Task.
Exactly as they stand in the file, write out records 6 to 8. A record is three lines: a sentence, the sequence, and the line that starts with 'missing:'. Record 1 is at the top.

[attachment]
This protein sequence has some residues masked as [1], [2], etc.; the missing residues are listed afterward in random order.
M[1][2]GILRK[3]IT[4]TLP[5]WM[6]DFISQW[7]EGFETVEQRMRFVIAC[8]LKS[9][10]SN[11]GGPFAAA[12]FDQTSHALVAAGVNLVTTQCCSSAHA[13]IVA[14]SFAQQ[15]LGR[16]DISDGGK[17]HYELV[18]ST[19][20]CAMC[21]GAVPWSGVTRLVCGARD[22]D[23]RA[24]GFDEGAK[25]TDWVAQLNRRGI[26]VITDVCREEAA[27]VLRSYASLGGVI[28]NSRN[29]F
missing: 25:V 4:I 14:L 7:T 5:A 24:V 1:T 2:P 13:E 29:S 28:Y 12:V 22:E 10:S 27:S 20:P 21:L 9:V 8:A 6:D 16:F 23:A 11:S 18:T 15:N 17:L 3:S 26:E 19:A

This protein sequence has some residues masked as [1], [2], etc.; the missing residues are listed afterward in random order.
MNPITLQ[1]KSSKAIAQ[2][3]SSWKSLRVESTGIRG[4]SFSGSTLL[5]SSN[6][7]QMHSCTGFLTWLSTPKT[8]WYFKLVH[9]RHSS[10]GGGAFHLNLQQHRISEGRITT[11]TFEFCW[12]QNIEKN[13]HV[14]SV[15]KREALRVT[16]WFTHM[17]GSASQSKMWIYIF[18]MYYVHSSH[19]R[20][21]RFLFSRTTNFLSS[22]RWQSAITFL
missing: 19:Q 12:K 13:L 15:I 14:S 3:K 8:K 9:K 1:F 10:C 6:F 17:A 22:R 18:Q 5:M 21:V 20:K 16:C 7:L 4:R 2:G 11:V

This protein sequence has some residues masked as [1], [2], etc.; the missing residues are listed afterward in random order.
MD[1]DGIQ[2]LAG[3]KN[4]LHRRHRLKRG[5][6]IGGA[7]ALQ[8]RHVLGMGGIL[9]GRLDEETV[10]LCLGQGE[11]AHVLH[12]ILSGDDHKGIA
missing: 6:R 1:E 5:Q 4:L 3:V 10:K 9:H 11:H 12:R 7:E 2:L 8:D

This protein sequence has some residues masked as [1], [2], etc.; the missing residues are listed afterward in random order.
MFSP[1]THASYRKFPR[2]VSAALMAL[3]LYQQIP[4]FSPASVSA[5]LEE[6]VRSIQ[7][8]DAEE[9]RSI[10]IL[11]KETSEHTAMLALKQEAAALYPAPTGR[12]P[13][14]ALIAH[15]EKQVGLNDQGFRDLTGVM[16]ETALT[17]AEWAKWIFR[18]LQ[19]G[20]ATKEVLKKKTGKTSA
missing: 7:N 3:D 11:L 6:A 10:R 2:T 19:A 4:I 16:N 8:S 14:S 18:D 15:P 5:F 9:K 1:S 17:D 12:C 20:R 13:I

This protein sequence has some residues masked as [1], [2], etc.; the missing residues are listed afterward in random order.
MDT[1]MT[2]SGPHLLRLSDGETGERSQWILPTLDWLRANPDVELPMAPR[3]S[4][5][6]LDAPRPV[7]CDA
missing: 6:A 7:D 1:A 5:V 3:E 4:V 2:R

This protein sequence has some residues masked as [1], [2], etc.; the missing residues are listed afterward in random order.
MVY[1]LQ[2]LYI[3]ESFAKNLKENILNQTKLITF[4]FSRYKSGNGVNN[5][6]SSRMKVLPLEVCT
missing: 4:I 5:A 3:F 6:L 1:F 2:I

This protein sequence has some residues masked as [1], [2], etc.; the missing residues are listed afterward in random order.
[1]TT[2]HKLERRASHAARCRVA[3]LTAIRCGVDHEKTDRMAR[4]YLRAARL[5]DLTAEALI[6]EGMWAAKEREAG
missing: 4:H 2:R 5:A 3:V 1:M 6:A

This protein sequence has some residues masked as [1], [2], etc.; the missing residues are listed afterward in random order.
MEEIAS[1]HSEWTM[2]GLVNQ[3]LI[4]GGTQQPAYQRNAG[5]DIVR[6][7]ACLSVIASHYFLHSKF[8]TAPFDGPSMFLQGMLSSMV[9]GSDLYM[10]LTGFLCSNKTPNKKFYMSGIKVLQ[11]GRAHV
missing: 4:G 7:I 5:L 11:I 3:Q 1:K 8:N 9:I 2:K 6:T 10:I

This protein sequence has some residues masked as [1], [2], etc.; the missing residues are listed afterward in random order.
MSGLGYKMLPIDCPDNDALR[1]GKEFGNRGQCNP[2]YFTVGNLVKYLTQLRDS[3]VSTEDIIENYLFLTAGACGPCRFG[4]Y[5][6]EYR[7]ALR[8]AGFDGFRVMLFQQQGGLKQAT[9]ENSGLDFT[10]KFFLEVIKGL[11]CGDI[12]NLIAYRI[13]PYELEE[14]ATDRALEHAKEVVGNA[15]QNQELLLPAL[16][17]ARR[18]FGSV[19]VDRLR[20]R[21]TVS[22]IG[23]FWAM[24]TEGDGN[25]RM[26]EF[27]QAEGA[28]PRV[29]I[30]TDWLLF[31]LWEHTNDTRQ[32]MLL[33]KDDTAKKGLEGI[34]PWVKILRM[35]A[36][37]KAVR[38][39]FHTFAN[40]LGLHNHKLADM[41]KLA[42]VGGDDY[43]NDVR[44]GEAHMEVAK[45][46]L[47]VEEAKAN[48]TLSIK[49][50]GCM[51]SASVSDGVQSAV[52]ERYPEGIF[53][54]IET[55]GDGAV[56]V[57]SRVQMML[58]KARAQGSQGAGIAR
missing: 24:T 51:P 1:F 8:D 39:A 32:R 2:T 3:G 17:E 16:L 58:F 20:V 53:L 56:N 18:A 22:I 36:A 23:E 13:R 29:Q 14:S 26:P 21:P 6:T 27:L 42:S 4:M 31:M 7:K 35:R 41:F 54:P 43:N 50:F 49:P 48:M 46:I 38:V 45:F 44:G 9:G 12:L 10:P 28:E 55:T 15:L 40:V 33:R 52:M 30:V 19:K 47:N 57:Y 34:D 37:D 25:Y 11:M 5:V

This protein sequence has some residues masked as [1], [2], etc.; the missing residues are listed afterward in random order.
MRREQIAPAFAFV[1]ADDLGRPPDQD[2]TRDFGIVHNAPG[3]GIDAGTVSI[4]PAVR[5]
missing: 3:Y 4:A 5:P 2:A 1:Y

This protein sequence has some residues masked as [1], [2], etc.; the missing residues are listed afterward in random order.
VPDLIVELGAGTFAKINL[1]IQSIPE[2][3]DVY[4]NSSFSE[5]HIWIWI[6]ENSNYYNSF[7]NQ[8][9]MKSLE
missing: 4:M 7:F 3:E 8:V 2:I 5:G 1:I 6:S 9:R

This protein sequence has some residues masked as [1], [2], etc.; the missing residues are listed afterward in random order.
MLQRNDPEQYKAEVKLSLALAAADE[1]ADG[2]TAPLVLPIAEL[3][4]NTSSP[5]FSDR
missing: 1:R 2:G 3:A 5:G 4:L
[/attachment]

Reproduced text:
This protein sequence has some residues masked as [1], [2], etc.; the missing residues are listed afterward in random order.
MVY[1]LQ[2]LYI[3]ESFAKNLKENILNQTKLITF[4]FSRYKSGNGVNN[5][6]SSRMKVLPLEVCT
missing: 4:I 5:A 3:F 6:L 1:F 2:I

This protein sequence has some residues masked as [1], [2], etc.; the missing residues are listed afterward in random order.
[1]TT[2]HKLERRASHAARCRVA[3]LTAIRCGVDHEKTDRMAR[4]YLRAARL[5]DLTAEALI[6]EGMWAAKEREAG
missing: 4:H 2:R 5:A 3:V 1:M 6:A

This protein sequence has some residues masked as [1], [2], etc.; the missing residues are listed afterward in random order.
MEEIAS[1]HSEWTM[2]GLVNQ[3]LI[4]GGTQQPAYQRNAG[5]DIVR[6][7]ACLSVIASHYFLHSKF[8]TAPFDGPSMFLQGMLSSMV[9]GSDLYM[10]LTGFLCSNKTPNKKFYMSGIKVLQ[11]GRAHV
missing: 4:G 7:I 5:L 11:I 3:Q 1:K 8:N 9:I 2:K 6:T 10:I